We got back home without incident, bearing with us the curious photographs and metal samples. There was much discussion about the metal rail or rim that was found within the long tunnel. Obviously it was a tooled surface with familiar markings etched into its underside. And, yes, the markings were of the style of those seen upon Oceaxe’s keys.
It was agreed that we would revisit the place with an eye to doing a proper excavation from above, with the drilling and blasting equipment still at our disposal and try to determine what the size, shape, and purpose of the object was. The tunnels below were not even wide enough to use a pick axe .
In just over a month after our return from the caves, we received a communication from the authorities on Earth. Many of the space agency’s staff had been lost in the invasion, or had died from climate related events. Our Committee, in the preceding weeks, had decided that we were still too dependent on Earth to hinder any plans they may have for further settlers. Medical supplies were crucial, and we did not have the means to manufacture them ourselves. If Earth announced that they were sending thirty ships and the necessaries to expand the settlement, our obfuscation would do no good. All we could do was give them our expertise as to what was needed, material and personnel-wise. Mark MacInnes took the call. He spoke to one Robert Mueller, the “interim” commander.
Robert painted a grim picture. One robotic ship, carrying supplies and materials for new structures was to be launched within two weeks. There would be no room for any excavation equipment or other raw materials. There were only three more ships that were in the process of construction, designed to carry crew, for a maximum of 25 more people. These of course would have to be the most qualified for the job of survival and terraforming on a hostile planet. There was news that the remaining resources on our home world were being directed toward saving lives and building shelters against the elements. Our people, once in the billions, were now in the millions.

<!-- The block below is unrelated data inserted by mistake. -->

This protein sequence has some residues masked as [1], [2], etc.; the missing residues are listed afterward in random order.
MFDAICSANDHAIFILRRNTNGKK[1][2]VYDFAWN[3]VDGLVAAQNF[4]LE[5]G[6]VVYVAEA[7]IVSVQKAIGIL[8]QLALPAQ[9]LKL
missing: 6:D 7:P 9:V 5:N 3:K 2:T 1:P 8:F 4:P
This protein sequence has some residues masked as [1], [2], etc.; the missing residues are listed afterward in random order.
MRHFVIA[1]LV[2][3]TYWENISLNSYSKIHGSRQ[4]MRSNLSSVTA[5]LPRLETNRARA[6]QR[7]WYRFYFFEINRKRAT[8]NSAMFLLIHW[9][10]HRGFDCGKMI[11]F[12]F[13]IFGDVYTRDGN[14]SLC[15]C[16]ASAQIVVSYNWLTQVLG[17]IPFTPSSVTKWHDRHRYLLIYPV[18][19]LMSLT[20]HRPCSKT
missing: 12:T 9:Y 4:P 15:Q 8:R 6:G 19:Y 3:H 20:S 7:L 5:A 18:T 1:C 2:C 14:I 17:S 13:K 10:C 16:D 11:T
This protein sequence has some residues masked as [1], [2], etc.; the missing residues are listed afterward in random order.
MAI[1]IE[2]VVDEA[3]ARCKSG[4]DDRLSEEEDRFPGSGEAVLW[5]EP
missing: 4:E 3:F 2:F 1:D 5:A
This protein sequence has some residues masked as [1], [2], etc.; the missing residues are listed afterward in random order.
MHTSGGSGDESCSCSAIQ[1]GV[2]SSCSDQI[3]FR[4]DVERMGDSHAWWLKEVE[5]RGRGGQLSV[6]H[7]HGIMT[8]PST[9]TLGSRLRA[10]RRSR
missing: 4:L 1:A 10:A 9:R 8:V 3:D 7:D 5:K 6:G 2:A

Then we made the formal announcement to them that we had discovered water, and evidence of past intelligent life here. We also had to admit that this was known for some time, and our reasons for not disclosing it. There was a few seconds’ silence. Robert was aghast. He said that they may have to change their plans, delay the cargo ship, and send a commander with it who would assume authority over the settlement, in view of our effective insubordination. Also, that resource allocation on Earth may be rethought, in view of our revelations. More ships and greater might be built, now that they knew Mars could support life, of a sort.
His last remarks were telling. What he said was “For good or ill, you have changed the course of human history”.
Then, he was put on the phone to Oceaxe.
To be continued…….
Lee Dunn has been writing since the age of 18, but found that work got in the way for the ensuing 48 years. In his home town of Toronto, Ontario, Canada, he reveled in his independence at an early age, and spent as much time as he could exploring the city’s Arts scene. He was introduced to poetry and prose by the works of two literary giants, namely J.R.R. Tolkien and J.W. Lennon and thence fell in love with the written word. His work includes poetry, short fiction, and personal essays, and ranges in theme from the surreal to the horrific, nostalgic, and themes on the human condition. He has been published on Spillwords.com, The Dark Poets Club, Journal of Undiscovered Poets, Crepe & Penn Literary magazine, and the Shelburne Free Press.